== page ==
Shoegazing seems to be re-birthing trough a determinate type of electronic music. I think track number 7 in your cd is a good example of that. Have you been "influenced" by bands like Seefeel or My Bloody Valentine?
Top marks - you're right on the money. I grew up in a town near London called Reading which was also home to Slowdive and Chapterhouse so I used to see them live a lot, and pretty much had my life changed by seeing My Bloody Valentine live around the time of "Isn't Anything". Something about that sound - the symphonic beauty, but also the confrontational, twisted, harsh nature of it, ` will always have an effect on me, same as squeals of guitar feedback ("psychocandy"-era jesus and mary chain is another key influence). In recent years it became a bit too bland, I think, a lot of post-shoegazing music is a bit too chill-out and ambient for my tastes, but certainly coupling that sound with a more contemporary, clicks-and-cuts type approach is something I'm interested in and attempting to do.


Distortion is something that was not in electronic music until a few years ago... Is "malfunction" in electronic music the equivalent of distortion in rock?
I wonder, perhaps it is. Maybe it doesn't have the visceral thrill of distortion, though, but something about the purity and the power of minimal electronics can have something like the same effect as distortion, I think. The first time I saw Pan Sonic I remember thinking they were the electronica world's equivalent of My Bloody Valentine simply because they twin something that, in structural terms, is satisfyingly straightforward, with the immense, overpowering physical effect of their sound.


Cinematic is a word that's been very used to describe the non-vocal and non-dance orientated electronic music. Do you think that this can be said about your music? What kind of movie would you like to put music too?
That's tricky. Of course people are entitled to imagine any imagery they want to the music, and that can be fun. But music and film, I think, sometimes have the effect of cancelling each other out - for instance, even the best, most acadcemically challenging structural avant-garde film making can look like visual wallpaper when you put it next to live music, and similarly, interesting visuals sometimes distract from the music. This isn't to say that we shouldn't try, though. Where there's a proper engagement or collaboration between the music and the films it can work a treat. For example, I was recently lucky enough to make the sound for some short films by the film-maker Richard Fenwick, who had worked previously with Expanding Records; he wanted to make a series of his RND# films in the North East of England, which is where I'm based; and the films are about how individuals and communities engage with and are affected by technology. I won't say too much about the concepts involved in the two films, "Economic Growth" and "On Demand" ( you can see them at www.richardfenwick.com ), because it would determine people's responses too much. But the best thing for me about these works is that it enabled me to make music which engages in some way through the films, socially or politically, with the world: electronic music is, to my mind, in danger of becoming very conservative and homogenised by its disengagement from actually saying anything very much about the world (with some honourable exceptions like Ultra Red, for instance).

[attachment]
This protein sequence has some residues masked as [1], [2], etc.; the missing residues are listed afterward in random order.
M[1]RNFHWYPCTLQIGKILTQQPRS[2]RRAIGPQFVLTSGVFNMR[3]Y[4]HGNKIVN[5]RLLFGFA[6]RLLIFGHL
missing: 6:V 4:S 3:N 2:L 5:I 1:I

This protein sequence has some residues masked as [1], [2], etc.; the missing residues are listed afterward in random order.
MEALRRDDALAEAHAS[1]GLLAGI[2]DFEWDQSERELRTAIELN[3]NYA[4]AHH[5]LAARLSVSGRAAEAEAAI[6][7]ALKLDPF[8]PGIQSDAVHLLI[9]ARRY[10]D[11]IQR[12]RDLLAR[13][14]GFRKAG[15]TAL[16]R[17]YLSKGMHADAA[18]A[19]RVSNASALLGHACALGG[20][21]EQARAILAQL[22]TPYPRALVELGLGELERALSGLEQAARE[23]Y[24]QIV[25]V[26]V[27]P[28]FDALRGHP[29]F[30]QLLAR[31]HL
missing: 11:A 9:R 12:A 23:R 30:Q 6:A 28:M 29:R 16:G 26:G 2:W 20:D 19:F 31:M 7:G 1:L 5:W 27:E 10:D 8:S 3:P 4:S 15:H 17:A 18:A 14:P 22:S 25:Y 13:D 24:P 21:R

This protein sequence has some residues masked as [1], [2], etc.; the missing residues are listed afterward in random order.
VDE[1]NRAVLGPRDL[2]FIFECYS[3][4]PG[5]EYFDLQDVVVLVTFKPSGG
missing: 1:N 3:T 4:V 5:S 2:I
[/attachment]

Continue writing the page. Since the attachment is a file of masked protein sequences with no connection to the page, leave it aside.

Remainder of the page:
Which are you favourite / more influential bands, musicians, labels?
Historically, my influences have been people who've done something twisted and beautiful with guitars: My Bloody Valentine, Ultra Vivid Scene, Wire, mid-period 4AD records. Recently I've been heavily influenced by modern electronic minimalists like Pan Sonic, Carsten Nicolai (Alva Noto), and Ryoji Ikeda: basically, they allow you to revel in the beautiful presence of very simple sounds through stripping texture right down to the basics.


What current records / bands / musicians / labels are you interested in?
I'm really happy to be working with Expanding - they have a really high quality roster of artists right now, the new Stendec and Holkham albums are a treat. Other than that, I'm enjoying listening to a mixture of stuff - some more "academic" electronica (raster-noton, merzbow, so (markus popp + eriko toyoda)), some more melodic stuff (Randomnumber's album, Robert Lippok's Komeit remix album) and some electronic gonzo silliness - Kevin Blechdom at Transmediale was the best show I've seen in ages. Oh, and the new Blonde Redhead album - slicker than normal, but there's a band who really know how to make emotionally resonant music.


What projects do you have in mind now?
There are several things in the pipeline: an EP for a new label from north-east England, bit_part, for which I'll be experimenting with using guest vocals (cathode has been entirely instrumental so far); a 7" for Zeal records of Belgium, and compilation appearances for Catmobile and Static Caravan. I'm also very keen to do another record with Expanding a little way down the line.